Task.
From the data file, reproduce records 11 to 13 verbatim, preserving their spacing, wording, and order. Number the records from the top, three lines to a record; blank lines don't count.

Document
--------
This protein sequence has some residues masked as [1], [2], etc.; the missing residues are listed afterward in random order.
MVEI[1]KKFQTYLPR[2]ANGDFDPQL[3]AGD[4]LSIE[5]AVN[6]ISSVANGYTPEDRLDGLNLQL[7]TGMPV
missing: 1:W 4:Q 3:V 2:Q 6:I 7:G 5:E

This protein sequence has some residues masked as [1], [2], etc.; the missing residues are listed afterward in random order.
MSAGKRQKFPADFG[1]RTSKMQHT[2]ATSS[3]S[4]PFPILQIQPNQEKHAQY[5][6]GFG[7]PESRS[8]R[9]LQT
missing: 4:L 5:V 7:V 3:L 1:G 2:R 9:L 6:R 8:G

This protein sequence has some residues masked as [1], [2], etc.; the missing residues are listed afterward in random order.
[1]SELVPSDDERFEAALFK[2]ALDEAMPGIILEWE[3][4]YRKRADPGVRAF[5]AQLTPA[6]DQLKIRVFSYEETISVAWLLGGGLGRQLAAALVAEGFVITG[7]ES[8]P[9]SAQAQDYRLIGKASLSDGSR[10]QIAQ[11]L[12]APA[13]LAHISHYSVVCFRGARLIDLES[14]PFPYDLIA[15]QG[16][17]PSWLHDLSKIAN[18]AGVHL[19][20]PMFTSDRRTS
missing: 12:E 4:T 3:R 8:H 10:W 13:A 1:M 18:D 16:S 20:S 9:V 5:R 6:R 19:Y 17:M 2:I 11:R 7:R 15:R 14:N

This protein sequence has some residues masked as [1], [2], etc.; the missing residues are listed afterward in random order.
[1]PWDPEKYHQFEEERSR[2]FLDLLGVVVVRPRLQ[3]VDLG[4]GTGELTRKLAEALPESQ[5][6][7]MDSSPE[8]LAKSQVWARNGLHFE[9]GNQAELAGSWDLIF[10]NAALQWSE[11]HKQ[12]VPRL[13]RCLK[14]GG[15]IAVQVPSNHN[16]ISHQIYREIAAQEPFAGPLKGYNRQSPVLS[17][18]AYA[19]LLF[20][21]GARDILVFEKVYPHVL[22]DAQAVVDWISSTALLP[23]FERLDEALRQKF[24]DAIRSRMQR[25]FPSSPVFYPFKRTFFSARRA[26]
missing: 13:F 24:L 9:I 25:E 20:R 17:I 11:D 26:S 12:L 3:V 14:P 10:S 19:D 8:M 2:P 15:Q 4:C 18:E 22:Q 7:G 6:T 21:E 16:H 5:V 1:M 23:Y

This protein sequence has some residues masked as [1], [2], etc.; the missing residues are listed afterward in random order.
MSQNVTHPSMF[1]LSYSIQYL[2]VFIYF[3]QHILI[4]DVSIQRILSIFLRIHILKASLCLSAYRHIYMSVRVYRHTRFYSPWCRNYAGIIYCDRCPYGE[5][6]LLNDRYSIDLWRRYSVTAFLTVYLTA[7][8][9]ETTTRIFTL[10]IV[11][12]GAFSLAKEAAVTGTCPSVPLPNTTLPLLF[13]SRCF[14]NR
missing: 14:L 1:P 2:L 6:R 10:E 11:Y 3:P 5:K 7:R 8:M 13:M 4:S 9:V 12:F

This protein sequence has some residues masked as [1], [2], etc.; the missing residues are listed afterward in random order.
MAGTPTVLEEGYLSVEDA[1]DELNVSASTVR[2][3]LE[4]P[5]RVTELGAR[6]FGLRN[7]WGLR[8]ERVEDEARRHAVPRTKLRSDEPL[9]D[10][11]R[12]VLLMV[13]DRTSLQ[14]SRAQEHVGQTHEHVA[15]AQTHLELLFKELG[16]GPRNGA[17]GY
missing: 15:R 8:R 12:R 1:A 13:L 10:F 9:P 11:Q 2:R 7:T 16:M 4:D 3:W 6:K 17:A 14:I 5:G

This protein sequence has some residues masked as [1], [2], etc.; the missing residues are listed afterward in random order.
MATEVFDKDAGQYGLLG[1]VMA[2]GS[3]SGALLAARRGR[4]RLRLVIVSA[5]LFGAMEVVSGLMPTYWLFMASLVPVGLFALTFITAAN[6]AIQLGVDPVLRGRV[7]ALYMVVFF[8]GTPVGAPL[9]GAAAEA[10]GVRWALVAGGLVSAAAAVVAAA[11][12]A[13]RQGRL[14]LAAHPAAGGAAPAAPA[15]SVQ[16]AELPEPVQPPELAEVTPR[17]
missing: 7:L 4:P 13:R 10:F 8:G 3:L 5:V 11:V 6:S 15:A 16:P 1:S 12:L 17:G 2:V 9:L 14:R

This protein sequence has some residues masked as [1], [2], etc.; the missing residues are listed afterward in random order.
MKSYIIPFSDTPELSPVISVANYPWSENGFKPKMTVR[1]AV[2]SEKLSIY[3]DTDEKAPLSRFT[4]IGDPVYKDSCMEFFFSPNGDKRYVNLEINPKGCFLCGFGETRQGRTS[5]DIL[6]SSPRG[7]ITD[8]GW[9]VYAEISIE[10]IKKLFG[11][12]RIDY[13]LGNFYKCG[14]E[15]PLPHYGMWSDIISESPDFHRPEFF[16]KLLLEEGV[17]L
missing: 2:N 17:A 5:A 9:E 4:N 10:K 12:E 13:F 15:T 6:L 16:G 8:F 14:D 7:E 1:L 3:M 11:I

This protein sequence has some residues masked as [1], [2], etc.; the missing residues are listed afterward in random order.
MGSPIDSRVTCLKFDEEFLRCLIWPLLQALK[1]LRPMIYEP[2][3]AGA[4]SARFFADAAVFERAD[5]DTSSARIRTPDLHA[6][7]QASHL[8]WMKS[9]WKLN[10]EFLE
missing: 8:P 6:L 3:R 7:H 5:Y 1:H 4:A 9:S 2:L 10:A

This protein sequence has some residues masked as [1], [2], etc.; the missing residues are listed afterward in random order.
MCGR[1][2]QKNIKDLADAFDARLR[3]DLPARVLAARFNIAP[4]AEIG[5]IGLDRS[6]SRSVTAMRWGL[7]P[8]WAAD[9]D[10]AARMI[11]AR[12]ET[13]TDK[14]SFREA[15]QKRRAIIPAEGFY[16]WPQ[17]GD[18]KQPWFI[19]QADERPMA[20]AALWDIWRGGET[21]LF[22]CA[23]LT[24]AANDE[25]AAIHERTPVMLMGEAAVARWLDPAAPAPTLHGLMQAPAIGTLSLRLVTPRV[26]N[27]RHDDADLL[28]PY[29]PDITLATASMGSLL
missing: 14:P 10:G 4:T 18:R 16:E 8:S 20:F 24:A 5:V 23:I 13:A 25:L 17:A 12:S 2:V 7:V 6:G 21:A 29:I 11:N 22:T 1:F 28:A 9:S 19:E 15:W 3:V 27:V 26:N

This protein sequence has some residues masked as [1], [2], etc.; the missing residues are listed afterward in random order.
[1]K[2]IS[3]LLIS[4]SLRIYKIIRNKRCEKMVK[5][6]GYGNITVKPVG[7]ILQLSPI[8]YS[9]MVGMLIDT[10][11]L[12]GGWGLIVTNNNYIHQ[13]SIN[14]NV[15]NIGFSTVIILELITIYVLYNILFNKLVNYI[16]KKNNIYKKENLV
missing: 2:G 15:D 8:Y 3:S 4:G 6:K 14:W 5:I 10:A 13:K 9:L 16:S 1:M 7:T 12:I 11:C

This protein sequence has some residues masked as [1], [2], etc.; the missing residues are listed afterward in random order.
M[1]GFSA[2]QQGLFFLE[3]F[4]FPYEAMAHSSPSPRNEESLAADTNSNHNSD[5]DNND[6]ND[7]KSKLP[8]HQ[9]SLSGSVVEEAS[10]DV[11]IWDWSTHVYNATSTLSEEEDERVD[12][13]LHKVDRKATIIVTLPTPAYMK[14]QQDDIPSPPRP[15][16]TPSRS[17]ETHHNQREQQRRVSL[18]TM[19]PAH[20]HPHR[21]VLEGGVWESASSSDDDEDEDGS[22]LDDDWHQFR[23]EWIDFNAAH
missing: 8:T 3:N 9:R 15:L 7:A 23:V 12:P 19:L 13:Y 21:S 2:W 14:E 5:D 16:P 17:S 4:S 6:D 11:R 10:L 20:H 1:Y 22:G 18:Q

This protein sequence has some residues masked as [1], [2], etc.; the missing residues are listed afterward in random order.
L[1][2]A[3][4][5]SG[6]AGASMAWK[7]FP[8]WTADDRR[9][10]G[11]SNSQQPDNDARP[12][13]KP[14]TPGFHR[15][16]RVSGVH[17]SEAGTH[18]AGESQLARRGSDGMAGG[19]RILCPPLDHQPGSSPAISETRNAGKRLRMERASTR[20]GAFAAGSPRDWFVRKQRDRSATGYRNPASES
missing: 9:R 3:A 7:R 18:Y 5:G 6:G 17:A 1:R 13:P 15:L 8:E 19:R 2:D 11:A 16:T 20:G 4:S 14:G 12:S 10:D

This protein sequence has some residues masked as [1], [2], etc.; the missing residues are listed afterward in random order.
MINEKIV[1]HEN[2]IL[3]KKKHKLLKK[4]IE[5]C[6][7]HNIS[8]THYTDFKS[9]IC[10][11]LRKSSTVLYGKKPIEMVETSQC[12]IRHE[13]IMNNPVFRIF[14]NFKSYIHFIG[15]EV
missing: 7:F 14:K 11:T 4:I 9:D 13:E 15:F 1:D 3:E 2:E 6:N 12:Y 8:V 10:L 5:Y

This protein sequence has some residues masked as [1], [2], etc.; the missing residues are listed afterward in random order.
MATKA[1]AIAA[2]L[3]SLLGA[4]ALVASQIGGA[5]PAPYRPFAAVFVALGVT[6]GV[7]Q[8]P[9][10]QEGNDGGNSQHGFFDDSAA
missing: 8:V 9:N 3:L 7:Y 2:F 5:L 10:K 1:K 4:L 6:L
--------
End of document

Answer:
This protein sequence has some residues masked as [1], [2], etc.; the missing residues are listed afterward in random order.
[1]K[2]IS[3]LLIS[4]SLRIYKIIRNKRCEKMVK[5][6]GYGNITVKPVG[7]ILQLSPI[8]YS[9]MVGMLIDT[10][11]L[12]GGWGLIVTNNNYIHQ[13]SIN[14]NV[15]NIGFSTVIILELITIYVLYNILFNKLVNYI[16]KKNNIYKKENLV
missing: 2:G 15:D 8:Y 3:S 4:G 6:K 14:W 5:I 10:A 13:K 9:L 16:S 1:M 7:T 12:I 11:C

This protein sequence has some residues masked as [1], [2], etc.; the missing residues are listed afterward in random order.
M[1]GFSA[2]QQGLFFLE[3]F[4]FPYEAMAHSSPSPRNEESLAADTNSNHNSD[5]DNND[6]ND[7]KSKLP[8]HQ[9]SLSGSVVEEAS[10]DV[11]IWDWSTHVYNATSTLSEEEDERVD[12][13]LHKVDRKATIIVTLPTPAYMK[14]QQDDIPSPPRP[15][16]TPSRS[17]ETHHNQREQQRRVSL[18]TM[19]PAH[20]HPHR[21]VLEGGVWESASSSDDDEDEDGS[22]LDDDWHQFR[23]EWIDFNAAH
missing: 8:T 3:N 9:R 15:L 7:A 23:V 12:P 19:L 13:Y 21:S 2:W 14:E 5:D 16:P 17:S 4:S 6:D 11:R 10:L 20:H 1:Y 22:G 18:Q

This protein sequence has some residues masked as [1], [2], etc.; the missing residues are listed afterward in random order.
L[1][2]A[3][4][5]SG[6]AGASMAWK[7]FP[8]WTADDRR[9][10]G[11]SNSQQPDNDARP[12][13]KP[14]TPGFHR[15][16]RVSGVH[17]SEAGTH[18]AGESQLARRGSDGMAGG[19]RILCPPLDHQPGSSPAISETRNAGKRLRMERASTR[20]GAFAAGSPRDWFVRKQRDRSATGYRNPASES
missing: 9:R 3:A 7:R 18:Y 5:G 6:G 17:A 1:R 13:P 15:L 8:E 19:R 2:D 11:A 16:T 20:G 4:S 14:G 12:S 10:D